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of course. the u.s., less so, because the u.s. has already been through the rollout, some of that investment has already been sunken. looking very much towards asia. mark: where does this leave eric's and -- erickson and juniper? are they being lifted as potential partners? julian: this need to words a software-based plan also the need to support a new kind of telecom infrastructure. if you look at some of the companies like facebook and google, what they do in terms of data centers and processing
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capabilities to support their services. some are moving in a similar direction. all of these vendors will have to pull in the capabilities to support those new types of networks. they will be looking for partners and companies with that expertise. it is more in the i.t. world than telco. i think there is a need for all of these companies to develop that capability. caroline: thank you very much for putting that in perspective. mark: let's take a look at the stoxx. cks. africa's biggest insurer will be replaced.
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he became ceo in 2008. he has outperformed his peers. bye to julia roberts. caroline: interestingly a few lower shares for lucent. the overall valuation of alcatel is more than some analysts were estimating. alcatel will get a third of the nokia company. chip equipment making a is and i'll --asml has come out with first-quarter numbers. second quarter is looking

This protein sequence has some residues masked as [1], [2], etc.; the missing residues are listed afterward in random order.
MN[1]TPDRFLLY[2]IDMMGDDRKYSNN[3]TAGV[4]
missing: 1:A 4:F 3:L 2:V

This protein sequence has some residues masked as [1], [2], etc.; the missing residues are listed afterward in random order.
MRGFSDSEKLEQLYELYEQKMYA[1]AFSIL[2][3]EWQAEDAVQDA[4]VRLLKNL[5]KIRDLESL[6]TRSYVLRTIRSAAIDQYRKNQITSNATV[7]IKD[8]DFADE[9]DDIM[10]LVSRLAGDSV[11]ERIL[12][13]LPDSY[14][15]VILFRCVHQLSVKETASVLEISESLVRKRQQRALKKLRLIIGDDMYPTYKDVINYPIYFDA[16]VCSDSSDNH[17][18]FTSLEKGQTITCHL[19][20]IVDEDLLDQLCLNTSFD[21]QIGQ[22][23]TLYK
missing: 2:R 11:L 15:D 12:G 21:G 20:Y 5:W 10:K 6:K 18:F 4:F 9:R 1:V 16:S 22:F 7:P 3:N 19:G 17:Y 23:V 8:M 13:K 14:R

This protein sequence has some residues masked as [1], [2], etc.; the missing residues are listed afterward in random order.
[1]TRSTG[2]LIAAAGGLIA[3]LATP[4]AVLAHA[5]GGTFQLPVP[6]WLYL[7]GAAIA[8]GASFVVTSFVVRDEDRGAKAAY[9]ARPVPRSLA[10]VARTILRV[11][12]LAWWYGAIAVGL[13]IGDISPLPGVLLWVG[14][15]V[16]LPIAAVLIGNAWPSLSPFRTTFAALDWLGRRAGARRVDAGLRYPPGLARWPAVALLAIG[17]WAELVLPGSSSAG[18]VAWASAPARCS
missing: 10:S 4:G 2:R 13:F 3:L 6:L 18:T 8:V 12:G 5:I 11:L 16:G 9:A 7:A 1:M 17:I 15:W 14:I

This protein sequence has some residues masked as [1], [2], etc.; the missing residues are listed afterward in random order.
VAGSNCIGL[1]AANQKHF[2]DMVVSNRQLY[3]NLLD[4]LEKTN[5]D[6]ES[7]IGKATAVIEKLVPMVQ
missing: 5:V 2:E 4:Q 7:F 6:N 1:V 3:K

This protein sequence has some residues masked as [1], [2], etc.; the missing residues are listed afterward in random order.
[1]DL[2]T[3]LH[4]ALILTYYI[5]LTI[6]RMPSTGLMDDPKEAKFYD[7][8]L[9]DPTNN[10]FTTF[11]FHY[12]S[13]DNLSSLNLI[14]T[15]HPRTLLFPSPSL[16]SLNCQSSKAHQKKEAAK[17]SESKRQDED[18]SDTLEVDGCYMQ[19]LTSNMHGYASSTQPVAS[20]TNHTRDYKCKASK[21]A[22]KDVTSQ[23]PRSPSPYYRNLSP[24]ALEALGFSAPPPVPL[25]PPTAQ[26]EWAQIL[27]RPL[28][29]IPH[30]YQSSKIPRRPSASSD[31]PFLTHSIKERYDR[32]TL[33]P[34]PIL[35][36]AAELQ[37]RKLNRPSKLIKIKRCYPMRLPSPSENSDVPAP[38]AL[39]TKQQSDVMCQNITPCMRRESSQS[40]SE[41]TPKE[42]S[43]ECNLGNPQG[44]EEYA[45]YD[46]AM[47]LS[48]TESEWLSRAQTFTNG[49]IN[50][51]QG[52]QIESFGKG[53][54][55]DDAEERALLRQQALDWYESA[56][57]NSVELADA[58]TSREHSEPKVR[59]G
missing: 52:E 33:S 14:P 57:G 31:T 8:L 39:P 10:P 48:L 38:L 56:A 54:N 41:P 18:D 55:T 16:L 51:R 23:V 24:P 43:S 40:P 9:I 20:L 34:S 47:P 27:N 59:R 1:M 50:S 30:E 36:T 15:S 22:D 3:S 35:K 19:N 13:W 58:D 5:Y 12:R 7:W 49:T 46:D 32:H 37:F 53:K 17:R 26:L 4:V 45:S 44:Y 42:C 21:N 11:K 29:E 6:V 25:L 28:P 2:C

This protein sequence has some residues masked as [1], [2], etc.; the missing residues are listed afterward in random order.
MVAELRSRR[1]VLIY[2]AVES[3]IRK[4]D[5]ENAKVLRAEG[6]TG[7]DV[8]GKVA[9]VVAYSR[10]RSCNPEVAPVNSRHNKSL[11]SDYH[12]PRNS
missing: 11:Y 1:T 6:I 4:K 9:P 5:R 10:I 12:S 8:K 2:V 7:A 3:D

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lighter. "on the move" is next. mark: next they will speak with the alcatel executive -- chief executive. ♪
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quirks good morning. welcome to on the move. we are minutes away from the start of trading. going back from the all-time high. let me bring you up to speed with the brief. coming in in-line with expectations and there is a deepening slowdown. alcatel lucent has a deal valued for the largest supplier of mobile network equipment. the tech giant is said that it will face charges for violating
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antitrust laws. no change of policy is expected. a one trillion euro bond buying plan. mario draghi is expected to be asked. blame the imf or that. we will go to the market open with caroline. caroline: it is pretty much flat today and we have it flat as a pancake for the moment. looking over at china with the 7% number coming in. it was in-line with where the government wants that. if you dig deeper, the industrial production looks particularly weak and it is all about rebalancing and refocusing on the sumer and trained.